Going To Hell
- June 14
Regular readers of On the Buzzer are probably used to
the pattern that goes on here; I pick a show, and
complain for 500 words about how awful it is. At least
that seems like how it's been. I aim to fix that today.
Can you believe it? A show I like? It's inconceivable!
Nah, it's just a game
show that puts everything together.
And that show is...Hell's
Kitchen. Yup. FOX's cooking death match on Monday nights
has won me over from last year. It has everything:
compelling competition, interesting contestants, and of
course, a great host.
For those that didn't
follow the show last week, Hell's Kitchen is Yet Another
Elimination show on its face, but there are a few things
that set it apart. One, contestants are competing not
for a cash jackpot or a record deal, but partial
ownership in a restaurant chain. That's a neat prize.
Apprentice contestants never had it so good. Two teams
of six compete in a pair of challenges, one for a
reward, and one for immunity. (So far, so Survivor, I
know) but the challenges are based in the culinary arts.
Where else will you see contestants trying to pare
stacks of squid, or preparing an entire menu with $100
worth of ingredients? This while Survivor falls back on
the Three Strikes Trivia contest they do every year. The
other neat thing; while immunity is immunity, the losers
are left on their own. The 'best performer' on the
losing team puts up two of his own, and the head chef
determines who will be leaving. So I suppose a bit of
bootlicking is in order, but in the end it is the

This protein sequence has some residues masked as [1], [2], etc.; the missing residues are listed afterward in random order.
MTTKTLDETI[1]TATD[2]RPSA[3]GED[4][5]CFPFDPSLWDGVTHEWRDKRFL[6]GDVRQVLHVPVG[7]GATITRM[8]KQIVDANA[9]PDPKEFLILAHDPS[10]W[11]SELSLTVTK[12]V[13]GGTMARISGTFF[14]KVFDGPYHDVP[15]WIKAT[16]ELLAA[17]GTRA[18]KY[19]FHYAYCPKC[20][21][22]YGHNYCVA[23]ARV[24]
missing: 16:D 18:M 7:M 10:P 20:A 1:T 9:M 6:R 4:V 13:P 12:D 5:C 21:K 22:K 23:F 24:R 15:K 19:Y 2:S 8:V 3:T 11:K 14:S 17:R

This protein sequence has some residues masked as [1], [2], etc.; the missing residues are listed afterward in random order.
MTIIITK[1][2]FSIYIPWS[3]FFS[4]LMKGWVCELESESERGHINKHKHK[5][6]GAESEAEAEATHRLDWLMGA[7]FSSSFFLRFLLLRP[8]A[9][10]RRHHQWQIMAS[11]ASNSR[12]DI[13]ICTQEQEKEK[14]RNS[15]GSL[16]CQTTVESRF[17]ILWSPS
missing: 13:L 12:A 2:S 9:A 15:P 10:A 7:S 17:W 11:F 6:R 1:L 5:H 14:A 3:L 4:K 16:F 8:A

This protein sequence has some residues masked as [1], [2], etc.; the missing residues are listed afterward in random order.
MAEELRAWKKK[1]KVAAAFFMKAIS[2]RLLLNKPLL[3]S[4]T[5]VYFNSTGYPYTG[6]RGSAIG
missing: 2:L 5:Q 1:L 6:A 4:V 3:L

contestant's own skill that will determine their fate.
And what would a game
show be without contestants? While we've only seen the
first two episodes, but the twelve contestants this year
all have some sort of experience in the food service
industry; whether that is as a prison chef, a
fishmonger, a deli manager and a cafeteria chef. These
people should know what they're doing. For that matter,
they should know what they're in for, since there was a
whole other series of shows last year to watch. Each
player looked completely surprised to find out that
their first task was to create a signature dish in a
half-hour. For that reason I laughed just as hard this
year as I did last year.
Finally, what would a
game show be without a host? Gordon Ramsay is no Jim
Perry or Bill Cullen, that's for sure. Then again, Uncle
Bill was never putting up his own job as part of the
prize package on "Blockbusters." A world class chef by
trade, Gordon Ramsay alternates between laughing it up
with reward winners on a luxury dinners, and barking
orders during the immunity challenge where both teams
operate half of the titular restaurant. Ramsay's is at
his best when he's pushing around his recruits. These
people are competing for a share in a world famous
restaurant; not living in a house for three months or
something. This is supposed to be hard. Ramsay puts the
players put their paces, and drills into their head that
99% just won't cut it. Things have to be right the first
time. I wholeheartedly approve of that. That sort of
fire-in-the-eyes seems to be lost in the States
these days, with people willing to do the bare minimum
to get by and letting mistakes out in their work.
If you like food
even a little bit, you'll find something to like in this
show. If you don't, watch anyway, you'll find something
else to like.
Travis Eberle has a yummy recipe for a
rice-and-sausage dish. E-mail him at
firstname.lastname@example.org if you